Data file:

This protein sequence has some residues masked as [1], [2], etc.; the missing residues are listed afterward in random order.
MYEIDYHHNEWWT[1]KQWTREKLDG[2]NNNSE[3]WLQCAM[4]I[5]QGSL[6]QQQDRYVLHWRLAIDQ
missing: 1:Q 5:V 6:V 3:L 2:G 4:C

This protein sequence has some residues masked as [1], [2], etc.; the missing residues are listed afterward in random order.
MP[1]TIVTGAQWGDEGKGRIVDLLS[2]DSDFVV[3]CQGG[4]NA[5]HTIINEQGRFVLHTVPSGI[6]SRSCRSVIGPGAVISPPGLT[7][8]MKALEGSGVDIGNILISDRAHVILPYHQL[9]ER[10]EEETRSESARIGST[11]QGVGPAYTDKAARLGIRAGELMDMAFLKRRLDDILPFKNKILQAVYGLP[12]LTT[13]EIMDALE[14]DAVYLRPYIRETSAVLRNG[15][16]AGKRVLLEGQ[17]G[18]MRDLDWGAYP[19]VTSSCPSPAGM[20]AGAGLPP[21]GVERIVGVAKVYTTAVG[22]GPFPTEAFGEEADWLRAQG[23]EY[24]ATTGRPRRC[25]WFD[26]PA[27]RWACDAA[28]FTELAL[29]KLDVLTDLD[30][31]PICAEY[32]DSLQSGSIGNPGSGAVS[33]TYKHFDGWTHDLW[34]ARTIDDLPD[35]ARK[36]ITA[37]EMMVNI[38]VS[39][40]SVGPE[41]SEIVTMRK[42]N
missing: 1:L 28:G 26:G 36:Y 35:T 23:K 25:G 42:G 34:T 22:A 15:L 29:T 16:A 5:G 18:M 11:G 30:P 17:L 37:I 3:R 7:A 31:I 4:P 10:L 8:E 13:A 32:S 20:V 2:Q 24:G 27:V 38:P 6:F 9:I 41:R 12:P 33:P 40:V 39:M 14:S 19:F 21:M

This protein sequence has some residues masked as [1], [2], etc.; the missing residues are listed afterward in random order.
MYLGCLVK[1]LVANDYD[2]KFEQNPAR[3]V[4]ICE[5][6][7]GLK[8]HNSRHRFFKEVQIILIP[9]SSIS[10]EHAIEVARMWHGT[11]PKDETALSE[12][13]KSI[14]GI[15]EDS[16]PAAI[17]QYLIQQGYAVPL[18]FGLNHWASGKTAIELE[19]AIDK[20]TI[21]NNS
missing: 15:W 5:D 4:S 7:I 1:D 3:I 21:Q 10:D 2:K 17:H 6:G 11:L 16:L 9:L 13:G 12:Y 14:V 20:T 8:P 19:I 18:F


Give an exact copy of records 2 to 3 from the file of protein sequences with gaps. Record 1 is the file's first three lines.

This protein sequence has some residues masked as [1], [2], etc.; the missing residues are listed afterward in random order.
MP[1]TIVTGAQWGDEGKGRIVDLLS[2]DSDFVV[3]CQGG[4]NA[5]HTIINEQGRFVLHTVPSGI[6]SRSCRSVIGPGAVISPPGLT[7][8]MKALEGSGVDIGNILISDRAHVILPYHQL[9]ER[10]EEETRSESARIGST[11]QGVGPAYTDKAARLGIRAGELMDMAFLKRRLDDILPFKNKILQAVYGLP[12]LTT[13]EIMDALE[14]DAVYLRPYIRETSAVLRNG[15][16]AGKRVLLEGQ[17]G[18]MRDLDWGAYP[19]VTSSCPSPAGM[20]AGAGLPP[21]GVERIVGVAKVYTTAVG[22]GPFPTEAFGEEADWLRAQG[23]EY[24]ATTGRPRRC[25]WFD[26]PA[27]RWACDAA[28]FTELAL[29]KLDVLTDLD[30][31]PICAEY[32]DSLQSGSIGNPGSGAVS[33]TYKHFDGWTHDLW[34]ARTIDDLPD[35]ARK[36]ITA[37]EMMVNI[38]VS[39][40]SVGPE[41]SEIVTMRK[42]N
missing: 1:L 28:G 26:G 36:Y 35:T 23:K 25:G 42:G 34:T 22:A 15:L 29:T 16:A 5:G 18:M 11:G 30:P 17:L 37:I 3:R 7:A 31:I 4:P 10:L 8:E 13:A 32:S 20:V 2:Q 24:G 27:V 38:P 6:F 9:I 41:R 12:P 33:P 40:V 39:M 14:S 19:F 21:M

This protein sequence has some residues masked as [1], [2], etc.; the missing residues are listed afterward in random order.
MYLGCLVK[1]LVANDYD[2]KFEQNPAR[3]V[4]ICE[5][6][7]GLK[8]HNSRHRFFKEVQIILIP[9]SSIS[10]EHAIEVARMWHGT[11]PKDETALSE[12][13]KSI[14]GI[15]EDS[16]PAAI[17]QYLIQQGYAVPL[18]FGLNHWASGKTAIELE[19]AIDK[20]TI[21]NNS
missing: 15:W 5:D 4:S 7:I 1:D 3:I 21:Q 10:D 2:K 17:H 6:G 11:L 16:L 9:L 13:G 12:Y 14:V 20:T 8:P 19:I 18:F